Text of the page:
What does it mean to be a member of German society? Presently, it seems problematic to describe Germany as an ethnic nation, as was the broadly accepted classification through the 1990s. Indeed, given the post-war taboos on using ethnic or racial language, the shifts in citizenship and naturalization law towards increasing openness, and the longstanding and growing immigrant and refugee populations, contemporary Germany is arguably closer to the civic-nation model present in France. Many scholars and politicians have been quick to jump on this classification, regarding Germany as one of the most liberal states in Europe and as the flagship for a more reasonable approach to integrating foreigners. At the same time, the past year has seen the rise of a nationalist-populist political party – Alternative für Deutschland – and similarly positioned interest groups, support for which is largely couched in xenophobic and ethno-nationalist rhetoric. Is this simply a reactionary movement responding to the European refugee crisis, or did ethnocentrism and race never really leave conceptions of what it means to be German? If the latter is true, where were they hiding, that we were not discussing them? At a time when the Institut für Demoskopie Allensbach measures almost 50 per cent of Germans say that they think it would be best if Germany did not change much and 53 per cent say that increased immigration results in gradually losing what makes Germany German, it is especially critical to evaluate what it means to be “national,” and how membership in the nation can be racialized and ethnicized without the use of racial or ethnic language.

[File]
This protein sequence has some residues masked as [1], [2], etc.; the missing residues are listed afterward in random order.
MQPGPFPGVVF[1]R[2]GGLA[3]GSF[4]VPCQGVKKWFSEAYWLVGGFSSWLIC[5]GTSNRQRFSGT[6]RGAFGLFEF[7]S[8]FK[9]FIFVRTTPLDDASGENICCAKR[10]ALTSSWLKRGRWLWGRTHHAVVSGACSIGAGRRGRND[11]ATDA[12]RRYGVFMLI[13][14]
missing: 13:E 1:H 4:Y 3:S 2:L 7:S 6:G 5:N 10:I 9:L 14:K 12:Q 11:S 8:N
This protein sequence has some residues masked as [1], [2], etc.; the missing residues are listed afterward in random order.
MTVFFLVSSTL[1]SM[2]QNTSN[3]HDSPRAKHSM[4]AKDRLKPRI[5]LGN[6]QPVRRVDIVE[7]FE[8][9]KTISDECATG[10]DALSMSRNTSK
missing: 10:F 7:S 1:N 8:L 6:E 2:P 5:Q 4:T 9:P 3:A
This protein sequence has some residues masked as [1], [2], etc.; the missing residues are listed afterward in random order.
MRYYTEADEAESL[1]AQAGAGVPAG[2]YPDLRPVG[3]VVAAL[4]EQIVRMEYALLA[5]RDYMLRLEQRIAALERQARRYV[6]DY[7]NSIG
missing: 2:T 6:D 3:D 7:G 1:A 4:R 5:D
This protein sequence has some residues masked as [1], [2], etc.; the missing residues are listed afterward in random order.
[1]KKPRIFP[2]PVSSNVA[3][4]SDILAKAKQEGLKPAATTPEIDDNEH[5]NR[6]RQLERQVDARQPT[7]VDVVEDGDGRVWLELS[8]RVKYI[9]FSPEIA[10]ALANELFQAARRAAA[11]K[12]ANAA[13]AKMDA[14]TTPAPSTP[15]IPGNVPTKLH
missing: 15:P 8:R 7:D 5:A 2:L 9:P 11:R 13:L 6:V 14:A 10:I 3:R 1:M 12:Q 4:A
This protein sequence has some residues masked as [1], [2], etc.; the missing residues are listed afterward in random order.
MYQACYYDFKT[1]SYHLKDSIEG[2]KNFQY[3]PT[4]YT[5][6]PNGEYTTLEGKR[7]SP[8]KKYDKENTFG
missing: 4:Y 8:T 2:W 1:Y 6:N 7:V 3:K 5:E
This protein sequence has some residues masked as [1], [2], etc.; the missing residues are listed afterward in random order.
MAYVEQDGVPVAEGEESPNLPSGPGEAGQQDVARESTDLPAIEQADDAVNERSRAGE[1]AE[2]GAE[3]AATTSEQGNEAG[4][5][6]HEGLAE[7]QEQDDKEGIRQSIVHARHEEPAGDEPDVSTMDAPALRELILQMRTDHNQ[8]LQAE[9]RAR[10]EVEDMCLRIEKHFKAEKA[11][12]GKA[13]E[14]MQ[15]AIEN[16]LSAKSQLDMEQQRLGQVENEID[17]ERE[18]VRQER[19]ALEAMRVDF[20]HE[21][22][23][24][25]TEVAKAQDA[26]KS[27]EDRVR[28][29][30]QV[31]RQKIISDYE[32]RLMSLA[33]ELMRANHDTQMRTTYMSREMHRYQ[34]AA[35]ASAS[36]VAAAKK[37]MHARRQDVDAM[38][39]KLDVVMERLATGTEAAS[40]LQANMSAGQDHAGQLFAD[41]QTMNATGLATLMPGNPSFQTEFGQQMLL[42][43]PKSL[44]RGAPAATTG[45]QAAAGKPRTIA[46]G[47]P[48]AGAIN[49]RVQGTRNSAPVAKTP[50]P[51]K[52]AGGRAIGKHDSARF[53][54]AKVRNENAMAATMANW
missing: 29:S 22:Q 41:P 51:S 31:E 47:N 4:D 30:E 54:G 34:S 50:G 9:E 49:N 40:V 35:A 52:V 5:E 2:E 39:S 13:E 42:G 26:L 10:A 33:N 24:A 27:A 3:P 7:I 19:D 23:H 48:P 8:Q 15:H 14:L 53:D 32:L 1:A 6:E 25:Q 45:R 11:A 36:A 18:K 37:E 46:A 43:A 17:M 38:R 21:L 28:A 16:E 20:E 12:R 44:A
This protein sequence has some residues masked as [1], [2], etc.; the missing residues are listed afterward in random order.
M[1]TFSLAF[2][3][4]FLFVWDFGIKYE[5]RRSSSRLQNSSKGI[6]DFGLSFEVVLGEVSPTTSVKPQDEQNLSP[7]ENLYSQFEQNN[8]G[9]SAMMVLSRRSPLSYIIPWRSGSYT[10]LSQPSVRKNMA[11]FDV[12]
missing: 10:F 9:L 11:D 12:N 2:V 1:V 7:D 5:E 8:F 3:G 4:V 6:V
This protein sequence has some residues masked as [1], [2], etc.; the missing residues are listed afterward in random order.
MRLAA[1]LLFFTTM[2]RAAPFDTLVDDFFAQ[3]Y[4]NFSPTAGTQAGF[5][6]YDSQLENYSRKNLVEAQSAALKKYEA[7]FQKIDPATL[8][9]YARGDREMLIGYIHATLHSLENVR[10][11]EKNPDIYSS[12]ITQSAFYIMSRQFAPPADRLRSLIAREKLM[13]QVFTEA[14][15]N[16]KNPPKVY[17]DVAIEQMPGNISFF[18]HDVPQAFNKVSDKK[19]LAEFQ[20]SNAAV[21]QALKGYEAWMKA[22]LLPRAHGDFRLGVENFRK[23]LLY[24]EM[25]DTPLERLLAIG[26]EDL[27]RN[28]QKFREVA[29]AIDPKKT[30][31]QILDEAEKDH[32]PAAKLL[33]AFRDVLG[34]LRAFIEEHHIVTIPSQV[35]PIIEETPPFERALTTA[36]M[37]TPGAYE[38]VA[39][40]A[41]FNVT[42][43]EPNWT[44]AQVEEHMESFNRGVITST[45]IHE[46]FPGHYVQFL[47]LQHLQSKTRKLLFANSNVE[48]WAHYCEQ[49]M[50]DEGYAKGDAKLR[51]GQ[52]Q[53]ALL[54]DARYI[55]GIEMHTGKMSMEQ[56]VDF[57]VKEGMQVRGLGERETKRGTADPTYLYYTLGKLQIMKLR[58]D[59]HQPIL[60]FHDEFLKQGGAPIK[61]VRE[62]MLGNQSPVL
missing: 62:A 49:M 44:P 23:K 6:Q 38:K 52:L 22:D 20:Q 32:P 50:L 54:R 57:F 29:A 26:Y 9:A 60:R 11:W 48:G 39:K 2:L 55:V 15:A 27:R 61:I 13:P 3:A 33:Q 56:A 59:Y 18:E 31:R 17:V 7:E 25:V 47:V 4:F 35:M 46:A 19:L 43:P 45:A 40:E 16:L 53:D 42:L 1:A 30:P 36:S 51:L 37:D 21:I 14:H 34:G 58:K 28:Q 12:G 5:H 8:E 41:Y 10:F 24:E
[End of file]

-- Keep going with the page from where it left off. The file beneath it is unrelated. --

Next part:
This session will engage with questions of race and nation in Germany, focusing on the places that racialization and racism are hidden in interactions, institutions, and social structures. The session will also address these questions from a variety of positions and approaches, both above and below, and both “German” and “foreigner.” Through evaluating the issue from multiple standpoints, we seek to provide a nuanced and thorough account of racialized Germanness in recent decades that combines both individual experiences and institutional arrangements. Ultimately, this session will address the many ways in which race permeates popular and institutional conceptualizations of German nationhood, but comes out in discourses of lack. These include, but are not limited to, expectations about language proficiency, cultural knowledge, religious difference, liberal values, etc. As a result, this session contributes to broader discussions of race and nationhood in a Europe that is increasingly removing race and ethnicity from its repertoire of categories for classification (in crime statistics, demographics, immigration reports, etc.) while simultaneously needing to come to grips with its increasingly globalized, transnational, and multicultural populations.